More than 40% of the red alerts requested of Interpol by Venezuela in the case of the fugitive bankers have been blocked over the last year, by a committee of lawyers working for the international organisation. The lawyers consider the investigations [by the Venezuelan government] to be directly linked with political persecution.
At least twenty people being investigated by the Attorney General’s office for supposed crimes of appropriation and embezzlement of bank clients’ money, as well as illegal approval of credits, have gone to the administrative commission of the International Police (Interpol) to try to get the international search suspended.
According to a list provided by sources in the [Venezuelan] Public Prosecutor’s Office, during 2010 49 arrest warrants were solicited for that many bankers in various offices of Interpol, leaving 40.81% ineffective at the international level.
Among the bankers favoured [by the freezing of the international warrants] are Nelson Mezerhane, owner of Federal Bank; Pedro Torres Ciliberto, father and son of Banco Real; Gonzalo Tirado Yepez of Inverunion; Eligio Cedeno, fugitive of the Caracas Justice Palace in December 2009 and under investigation for diversion of bank resources; among others.
“Since September there have been massive blocks [of the alerts],” said commissioner Nolberto Simancas, head of Interpol Caracas, who explained that the requests have been appealed under article three of the statutes of the international organisation, which states that the institution “does not get involved in religious, political, military, or racial issues”.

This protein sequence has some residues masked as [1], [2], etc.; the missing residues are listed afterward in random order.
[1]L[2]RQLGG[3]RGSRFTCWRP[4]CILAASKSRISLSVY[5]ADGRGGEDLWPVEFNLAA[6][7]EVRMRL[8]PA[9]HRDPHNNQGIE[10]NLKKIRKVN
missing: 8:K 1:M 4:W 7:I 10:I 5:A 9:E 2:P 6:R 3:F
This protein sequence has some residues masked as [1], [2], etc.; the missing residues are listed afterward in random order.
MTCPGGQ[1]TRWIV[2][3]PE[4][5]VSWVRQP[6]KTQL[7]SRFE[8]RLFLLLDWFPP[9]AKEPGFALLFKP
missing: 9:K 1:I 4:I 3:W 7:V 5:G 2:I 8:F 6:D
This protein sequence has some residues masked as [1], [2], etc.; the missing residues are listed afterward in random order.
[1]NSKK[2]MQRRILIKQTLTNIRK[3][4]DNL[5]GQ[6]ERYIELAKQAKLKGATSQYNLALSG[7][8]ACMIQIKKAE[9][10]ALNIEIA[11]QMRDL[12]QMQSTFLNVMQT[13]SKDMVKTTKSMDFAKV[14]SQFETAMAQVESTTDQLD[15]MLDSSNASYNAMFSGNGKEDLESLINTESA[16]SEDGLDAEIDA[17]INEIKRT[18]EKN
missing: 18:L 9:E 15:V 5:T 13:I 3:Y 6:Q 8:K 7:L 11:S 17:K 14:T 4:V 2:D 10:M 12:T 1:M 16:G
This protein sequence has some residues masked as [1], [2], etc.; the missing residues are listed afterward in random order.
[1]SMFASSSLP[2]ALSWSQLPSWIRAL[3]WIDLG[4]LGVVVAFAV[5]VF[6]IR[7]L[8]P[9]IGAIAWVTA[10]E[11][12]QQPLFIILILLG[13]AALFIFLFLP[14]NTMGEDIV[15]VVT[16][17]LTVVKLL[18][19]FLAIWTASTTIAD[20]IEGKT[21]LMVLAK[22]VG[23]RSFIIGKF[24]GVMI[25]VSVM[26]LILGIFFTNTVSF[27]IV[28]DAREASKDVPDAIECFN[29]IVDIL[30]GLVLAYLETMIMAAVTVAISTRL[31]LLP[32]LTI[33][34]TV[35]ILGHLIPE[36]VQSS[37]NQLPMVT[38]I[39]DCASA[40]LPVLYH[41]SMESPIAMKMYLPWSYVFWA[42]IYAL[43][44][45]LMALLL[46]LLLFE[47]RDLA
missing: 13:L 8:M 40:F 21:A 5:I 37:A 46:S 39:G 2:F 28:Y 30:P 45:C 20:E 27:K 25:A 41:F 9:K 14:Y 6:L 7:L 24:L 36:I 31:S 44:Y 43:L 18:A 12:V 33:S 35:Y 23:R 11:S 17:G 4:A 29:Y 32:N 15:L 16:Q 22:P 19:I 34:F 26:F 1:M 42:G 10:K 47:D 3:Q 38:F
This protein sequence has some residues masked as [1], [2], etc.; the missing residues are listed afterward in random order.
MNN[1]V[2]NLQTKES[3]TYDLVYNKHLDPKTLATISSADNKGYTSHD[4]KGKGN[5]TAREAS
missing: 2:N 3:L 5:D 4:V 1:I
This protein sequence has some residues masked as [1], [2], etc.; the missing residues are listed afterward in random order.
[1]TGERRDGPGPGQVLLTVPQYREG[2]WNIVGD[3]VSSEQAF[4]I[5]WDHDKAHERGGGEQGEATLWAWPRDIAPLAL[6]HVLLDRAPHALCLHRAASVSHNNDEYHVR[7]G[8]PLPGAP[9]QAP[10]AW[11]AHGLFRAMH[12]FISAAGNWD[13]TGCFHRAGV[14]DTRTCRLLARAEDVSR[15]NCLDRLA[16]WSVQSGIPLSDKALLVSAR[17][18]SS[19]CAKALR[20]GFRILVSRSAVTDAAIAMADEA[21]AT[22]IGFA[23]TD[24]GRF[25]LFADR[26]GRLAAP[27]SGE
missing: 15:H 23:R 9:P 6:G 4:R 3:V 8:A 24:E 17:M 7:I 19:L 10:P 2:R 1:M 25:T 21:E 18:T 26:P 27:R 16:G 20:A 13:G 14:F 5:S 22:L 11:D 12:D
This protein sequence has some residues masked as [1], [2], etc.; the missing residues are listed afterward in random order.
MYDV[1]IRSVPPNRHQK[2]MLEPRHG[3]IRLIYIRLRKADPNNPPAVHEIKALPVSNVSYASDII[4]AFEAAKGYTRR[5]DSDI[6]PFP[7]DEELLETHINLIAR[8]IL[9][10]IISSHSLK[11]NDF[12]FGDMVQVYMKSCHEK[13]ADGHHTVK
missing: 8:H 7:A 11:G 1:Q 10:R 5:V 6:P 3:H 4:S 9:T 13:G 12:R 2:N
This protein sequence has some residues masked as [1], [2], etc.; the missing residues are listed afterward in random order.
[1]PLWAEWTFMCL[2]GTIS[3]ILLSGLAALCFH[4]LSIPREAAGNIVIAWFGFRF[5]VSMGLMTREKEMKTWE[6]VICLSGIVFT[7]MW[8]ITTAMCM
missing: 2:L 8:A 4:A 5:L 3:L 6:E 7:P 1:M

Along those lines, the lawyers defending the bankers have presented a range of documents and videos to show that their causes isn’t one of impartial and fair investigation, but rather is persecution launched by the president of the republic, Hugo Chavez.
Simancas said the blocking of the warrants has been quick because the first block created a precedent which then includes any other person under the same investigation.
The CICPC officer [Simancas- Criminal, Penal, and Scientific Investigations Unit] regretted that politics was interfering in police relations of cooperation, as “Interpol is a window to other countries” when one is a member of it. Interpol groups together 188 nations and its head office is in Lyon, France.
Sources from CICPC assured that the numbers of beneficiaries of the suspention of the red alert against them was over 40% as just in the last year Venezuela submitted 65 requests in the bankers’ case. “60% have been blocked,” they said.
During 2010 the national government intervened in 17 banking entities in the country for irregular management of capital, directly affecting thousands of clients who had their savings in those institutions. This resulted in a penal investigation by the Attorney General’s office.
After a year of investigations fifteen people linked with national banking were arrested and waiting sentence, 26 have been released on precautionary measures, and 49 are wanted by the police.